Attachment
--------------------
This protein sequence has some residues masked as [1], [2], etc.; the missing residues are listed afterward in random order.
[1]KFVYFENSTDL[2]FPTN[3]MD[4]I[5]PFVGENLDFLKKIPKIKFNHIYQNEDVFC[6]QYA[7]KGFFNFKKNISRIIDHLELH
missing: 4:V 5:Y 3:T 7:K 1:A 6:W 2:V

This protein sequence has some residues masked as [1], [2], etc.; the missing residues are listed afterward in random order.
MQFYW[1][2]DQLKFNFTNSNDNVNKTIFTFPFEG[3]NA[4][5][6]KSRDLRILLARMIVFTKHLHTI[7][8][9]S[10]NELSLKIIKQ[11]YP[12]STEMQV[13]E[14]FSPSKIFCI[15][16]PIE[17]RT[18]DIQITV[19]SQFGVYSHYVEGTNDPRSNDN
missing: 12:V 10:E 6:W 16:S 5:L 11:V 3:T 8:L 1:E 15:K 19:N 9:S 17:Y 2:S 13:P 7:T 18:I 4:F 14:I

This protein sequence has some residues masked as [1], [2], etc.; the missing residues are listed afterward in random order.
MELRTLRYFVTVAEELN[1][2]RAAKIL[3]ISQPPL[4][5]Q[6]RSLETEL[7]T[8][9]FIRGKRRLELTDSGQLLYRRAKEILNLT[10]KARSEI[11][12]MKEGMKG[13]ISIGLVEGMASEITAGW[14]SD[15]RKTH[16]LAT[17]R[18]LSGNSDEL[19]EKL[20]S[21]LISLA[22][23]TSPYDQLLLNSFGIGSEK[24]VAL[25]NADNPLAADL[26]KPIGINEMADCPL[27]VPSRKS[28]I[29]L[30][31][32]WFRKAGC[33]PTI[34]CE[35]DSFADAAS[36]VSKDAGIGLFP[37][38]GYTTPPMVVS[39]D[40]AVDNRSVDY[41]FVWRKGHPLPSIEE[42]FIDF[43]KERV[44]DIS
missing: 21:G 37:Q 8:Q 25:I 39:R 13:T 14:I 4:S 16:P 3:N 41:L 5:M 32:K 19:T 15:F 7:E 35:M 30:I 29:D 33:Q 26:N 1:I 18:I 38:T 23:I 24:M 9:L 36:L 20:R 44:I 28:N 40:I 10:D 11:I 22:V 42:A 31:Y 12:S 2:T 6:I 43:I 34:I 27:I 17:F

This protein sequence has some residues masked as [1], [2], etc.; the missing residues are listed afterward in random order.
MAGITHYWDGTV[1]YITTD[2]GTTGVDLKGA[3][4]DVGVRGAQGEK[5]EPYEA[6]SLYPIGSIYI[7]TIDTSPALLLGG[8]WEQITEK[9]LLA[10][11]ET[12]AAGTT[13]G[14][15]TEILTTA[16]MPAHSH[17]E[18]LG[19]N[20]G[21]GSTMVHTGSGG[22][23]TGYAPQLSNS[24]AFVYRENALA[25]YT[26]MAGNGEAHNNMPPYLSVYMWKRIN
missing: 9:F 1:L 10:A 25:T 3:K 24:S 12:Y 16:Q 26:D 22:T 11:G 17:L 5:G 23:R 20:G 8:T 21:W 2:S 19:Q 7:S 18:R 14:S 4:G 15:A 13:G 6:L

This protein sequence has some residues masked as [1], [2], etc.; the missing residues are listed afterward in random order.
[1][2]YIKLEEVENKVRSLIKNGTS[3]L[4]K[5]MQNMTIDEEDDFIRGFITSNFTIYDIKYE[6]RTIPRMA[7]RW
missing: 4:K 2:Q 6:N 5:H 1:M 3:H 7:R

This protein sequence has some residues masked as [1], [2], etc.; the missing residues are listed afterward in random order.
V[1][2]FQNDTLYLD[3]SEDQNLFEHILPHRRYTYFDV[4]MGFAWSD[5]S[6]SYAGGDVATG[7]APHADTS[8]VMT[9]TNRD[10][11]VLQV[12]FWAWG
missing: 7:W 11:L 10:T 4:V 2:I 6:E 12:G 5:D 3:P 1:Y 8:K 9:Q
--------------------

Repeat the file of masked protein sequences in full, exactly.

This protein sequence has some residues masked as [1], [2], etc.; the missing residues are listed afterward in random order.
[1]KFVYFENSTDL[2]FPTN[3]MD[4]I[5]PFVGENLDFLKKIPKIKFNHIYQNEDVFC[6]QYA[7]KGFFNFKKNISRIIDHLELH
missing: 4:V 5:Y 3:T 7:K 1:A 6:W 2:V

This protein sequence has some residues masked as [1], [2], etc.; the missing residues are listed afterward in random order.
MQFYW[1][2]DQLKFNFTNSNDNVNKTIFTFPFEG[3]NA[4][5][6]KSRDLRILLARMIVFTKHLHTI[7][8][9]S[10]NELSLKIIKQ[11]YP[12]STEMQV[13]E[14]FSPSKIFCI[15][16]PIE[17]RT[18]DIQITV[19]SQFGVYSHYVEGTNDPRSNDN
missing: 12:V 10:E 6:W 16:S 5:L 11:V 3:T 8:L 1:E 15:K 19:N 9:S 17:Y 2:S 13:P 7:T 18:I 4:F 14:I

This protein sequence has some residues masked as [1], [2], etc.; the missing residues are listed afterward in random order.
MELRTLRYFVTVAEELN[1][2]RAAKIL[3]ISQPPL[4][5]Q[6]RSLETEL[7]T[8][9]FIRGKRRLELTDSGQLLYRRAKEILNLT[10]KARSEI[11][12]MKEGMKG[13]ISIGLVEGMASEITAGW[14]SD[15]RKTH[16]LAT[17]R[18]LSGNSDEL[19]EKL[20]S[21]LISLA[22][23]TSPYDQLLLNSFGIGSEK[24]VAL[25]NADNPLAADL[26]KPIGINEMADCPL[27]VPSRKS[28]I[29]L[30][31][32]WFRKAGC[33]PTI[34]CE[35]DSFADAAS[36]VSKDAGIGLFP[37][38]GYTTPPMVVS[39]D[40]AVDNRSVDY[41]FVWRKGHPLPSIEE[42]FIDF[43]KERV[44]DIS
missing: 21:G 37:Q 8:Q 25:I 39:R 13:T 14:I 4:S 16:P 3:N 41:L 5:M 32:K 19:T 15:F 7:E 35:M 30:I 29:D 33:Q 26:N 1:I 18:I 38:T 23:I 24:M 9:L 36:L 20:R 44:I 28:N 40:I 10:D 11:I 22:V 42:A 31:Y 12:S 2:T 6:I 43:I 34:I 27:I 17:F

This protein sequence has some residues masked as [1], [2], etc.; the missing residues are listed afterward in random order.
MAGITHYWDGTV[1]YITTD[2]GTTGVDLKGA[3][4]DVGVRGAQGEK[5]EPYEA[6]SLYPIGSIYI[7]TIDTSPALLLGG[8]WEQITEK[9]LLA[10][11]ET[12]AAGTT[13]G[14][15]TEILTTA[16]MPAHSH[17]E[18]LG[19]N[20]G[21]GSTMVHTGSGG[22][23]TGYAPQLSNS[24]AFVYRENALA[25]YT[26]MAGNGEAHNNMPPYLSVYMWKRIN
missing: 9:F 1:L 10:A 25:T 3:K 24:S 12:Y 16:Q 26:D 22:T 11:G 17:L 5:G 23:R 20:G 8:T 21:W 2:S 19:Q 7:S 18:R 14:S 4:G 15:A 13:G 6:L

This protein sequence has some residues masked as [1], [2], etc.; the missing residues are listed afterward in random order.
[1][2]YIKLEEVENKVRSLIKNGTS[3]L[4]K[5]MQNMTIDEEDDFIRGFITSNFTIYDIKYE[6]RTIPRMA[7]RW
missing: 4:K 2:Q 6:N 5:H 1:M 3:H 7:R

This protein sequence has some residues masked as [1], [2], etc.; the missing residues are listed afterward in random order.
V[1][2]FQNDTLYLD[3]SEDQNLFEHILPHRRYTYFDV[4]MGFAWSD[5]S[6]SYAGGDVATG[7]APHADTS[8]VMT[9]TNRD[10][11]VLQV[12]FWAWG
missing: 7:W 11:L 10:T 4:V 2:I 6:E 12:G 5:D 3:P 1:Y 8:K 9:Q